## anonymous 4 years ago Can anyone help me get started with this indefinite integral problem? http://db.tt/9NCNpBTd

1. barrycarter

As a picky detail, that's a definite integral. http://fwd4.me/0lMo

2. anonymous

oh you're right I meant improper

3. anonymous

i would start by using u substitution u = ln(x) du = 1/x dx $\rightarrow \int\limits_{e}^{\infty}\frac{1}{u^{p}} du$

4. anonymous

ok I've got that. Where is the part where it is improper though?

5. anonymous

oh wait nevermind it's the infinity part sorry

6. anonymous

then I think I would set t > e and take the integral from e to t

7. anonymous

you could do that...then later take the limit as t->infinity

8. anonymous

yeah, but how can I take the general integral of that without knowing what p is?

9. anonymous

I think I might need to do cases for when p is -1 and when it isn't maybe

10. anonymous

apply general power rule $\int\limits\limits_{?}^{?} u^{-p} = \frac{u^{-p+1}}{-p+1}$

11. anonymous

Evaluated from e to t: (with lnx substituted back in for u) $\rightarrow \frac{\ln(t)^{-p+1}}{-p+1} - \frac{1}{-p+1}$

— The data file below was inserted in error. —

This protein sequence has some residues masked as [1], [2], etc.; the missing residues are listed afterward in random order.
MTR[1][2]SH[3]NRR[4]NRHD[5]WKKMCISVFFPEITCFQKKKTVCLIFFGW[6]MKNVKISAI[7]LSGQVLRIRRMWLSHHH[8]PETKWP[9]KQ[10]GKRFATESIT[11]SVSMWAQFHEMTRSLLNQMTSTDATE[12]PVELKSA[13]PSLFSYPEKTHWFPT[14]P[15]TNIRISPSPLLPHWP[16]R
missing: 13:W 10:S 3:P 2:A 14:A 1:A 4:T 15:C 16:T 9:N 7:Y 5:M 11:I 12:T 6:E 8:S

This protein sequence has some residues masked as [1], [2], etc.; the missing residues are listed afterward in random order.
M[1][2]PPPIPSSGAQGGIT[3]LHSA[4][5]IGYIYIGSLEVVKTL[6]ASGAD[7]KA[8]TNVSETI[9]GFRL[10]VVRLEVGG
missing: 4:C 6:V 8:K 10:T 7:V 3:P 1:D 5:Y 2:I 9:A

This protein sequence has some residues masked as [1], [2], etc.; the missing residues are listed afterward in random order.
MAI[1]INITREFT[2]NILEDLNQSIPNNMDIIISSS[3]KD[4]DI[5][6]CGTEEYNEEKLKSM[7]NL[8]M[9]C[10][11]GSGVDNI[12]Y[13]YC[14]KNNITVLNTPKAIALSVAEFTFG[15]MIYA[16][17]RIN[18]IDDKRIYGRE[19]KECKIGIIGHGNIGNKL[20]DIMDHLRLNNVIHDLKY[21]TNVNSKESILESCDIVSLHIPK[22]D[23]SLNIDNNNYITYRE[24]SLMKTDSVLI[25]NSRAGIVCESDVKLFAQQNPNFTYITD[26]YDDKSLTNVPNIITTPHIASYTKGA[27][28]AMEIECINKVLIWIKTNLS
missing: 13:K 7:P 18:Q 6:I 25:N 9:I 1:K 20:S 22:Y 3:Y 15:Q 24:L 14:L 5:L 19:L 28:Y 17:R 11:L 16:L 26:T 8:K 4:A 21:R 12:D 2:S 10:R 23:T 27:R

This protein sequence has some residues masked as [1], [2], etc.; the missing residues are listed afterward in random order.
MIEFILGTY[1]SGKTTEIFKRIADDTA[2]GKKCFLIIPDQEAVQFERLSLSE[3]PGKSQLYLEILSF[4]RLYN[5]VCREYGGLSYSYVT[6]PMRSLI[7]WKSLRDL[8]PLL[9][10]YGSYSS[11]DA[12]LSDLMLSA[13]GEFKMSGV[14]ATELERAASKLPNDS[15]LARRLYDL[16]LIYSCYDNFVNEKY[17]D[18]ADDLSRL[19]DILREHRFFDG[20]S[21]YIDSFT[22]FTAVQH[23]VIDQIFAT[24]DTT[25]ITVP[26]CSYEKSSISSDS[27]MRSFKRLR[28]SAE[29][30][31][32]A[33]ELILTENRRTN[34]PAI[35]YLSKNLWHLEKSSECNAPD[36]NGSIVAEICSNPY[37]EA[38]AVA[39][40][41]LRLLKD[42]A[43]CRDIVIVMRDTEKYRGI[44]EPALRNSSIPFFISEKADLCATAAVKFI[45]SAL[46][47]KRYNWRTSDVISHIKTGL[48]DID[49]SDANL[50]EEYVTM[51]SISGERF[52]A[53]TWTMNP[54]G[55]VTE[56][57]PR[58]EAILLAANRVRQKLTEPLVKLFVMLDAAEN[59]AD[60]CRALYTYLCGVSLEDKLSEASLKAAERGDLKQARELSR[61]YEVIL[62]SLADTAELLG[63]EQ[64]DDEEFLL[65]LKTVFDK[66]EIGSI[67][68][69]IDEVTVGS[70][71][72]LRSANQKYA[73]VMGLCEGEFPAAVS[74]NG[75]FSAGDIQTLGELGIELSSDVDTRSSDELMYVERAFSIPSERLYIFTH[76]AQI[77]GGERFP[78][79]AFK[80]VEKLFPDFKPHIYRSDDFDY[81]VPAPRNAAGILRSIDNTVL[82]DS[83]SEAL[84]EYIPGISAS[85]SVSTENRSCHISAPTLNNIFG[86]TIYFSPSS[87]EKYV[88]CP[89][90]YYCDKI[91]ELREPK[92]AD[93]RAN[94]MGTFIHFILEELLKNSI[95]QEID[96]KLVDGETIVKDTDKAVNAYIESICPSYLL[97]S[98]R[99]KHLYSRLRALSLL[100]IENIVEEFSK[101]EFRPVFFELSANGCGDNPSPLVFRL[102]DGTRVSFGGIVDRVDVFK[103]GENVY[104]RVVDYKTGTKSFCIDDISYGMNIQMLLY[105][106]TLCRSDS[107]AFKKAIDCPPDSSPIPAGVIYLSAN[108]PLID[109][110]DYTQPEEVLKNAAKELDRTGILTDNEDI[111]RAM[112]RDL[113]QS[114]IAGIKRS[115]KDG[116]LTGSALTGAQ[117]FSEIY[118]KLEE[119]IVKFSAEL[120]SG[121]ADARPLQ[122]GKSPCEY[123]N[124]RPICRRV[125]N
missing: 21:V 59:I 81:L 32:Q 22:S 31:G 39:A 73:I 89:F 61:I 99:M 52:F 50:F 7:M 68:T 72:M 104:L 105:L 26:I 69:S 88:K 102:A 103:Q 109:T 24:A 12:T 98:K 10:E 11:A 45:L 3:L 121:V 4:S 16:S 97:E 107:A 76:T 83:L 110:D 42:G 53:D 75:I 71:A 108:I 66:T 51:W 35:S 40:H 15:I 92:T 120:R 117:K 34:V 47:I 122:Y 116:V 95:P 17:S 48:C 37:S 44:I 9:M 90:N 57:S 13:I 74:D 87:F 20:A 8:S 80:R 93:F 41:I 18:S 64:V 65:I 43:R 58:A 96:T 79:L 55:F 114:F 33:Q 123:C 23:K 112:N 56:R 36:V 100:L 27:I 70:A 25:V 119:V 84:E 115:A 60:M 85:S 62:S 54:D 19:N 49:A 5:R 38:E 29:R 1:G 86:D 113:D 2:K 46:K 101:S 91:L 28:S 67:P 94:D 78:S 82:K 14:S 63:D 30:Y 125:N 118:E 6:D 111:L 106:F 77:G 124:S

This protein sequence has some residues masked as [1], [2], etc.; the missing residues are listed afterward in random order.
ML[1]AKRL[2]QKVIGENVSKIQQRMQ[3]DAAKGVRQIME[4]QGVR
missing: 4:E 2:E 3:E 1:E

12. anonymous

ok now all I need to do is see where the lim t-> inf is equal ro inf and when it's not

13. anonymous

right...take lim ln(t) and lim 1/ln(t)

14. anonymous

I think it's divergent when p<1

15. anonymous

good..because then the ln(t) stays on top which goes to infinity if p>1, ln(t) goes to denominator which goes to 0

16. anonymous

if p = then it would also be divergent I think

17. anonymous

p=1

18. anonymous

yes, 1/0 - 1/0 --> infinity

19. anonymous

so as long as the limit doesn't exist or goes to infinity then it's convergent then right?

20. anonymous

you mean divergent i think, then yes if limit exists and is real number, it is convergent

21. anonymous

oh right sorry haha backwards again

22. anonymous

I understand now, thank you very much for your help!

23. anonymous

no problem :)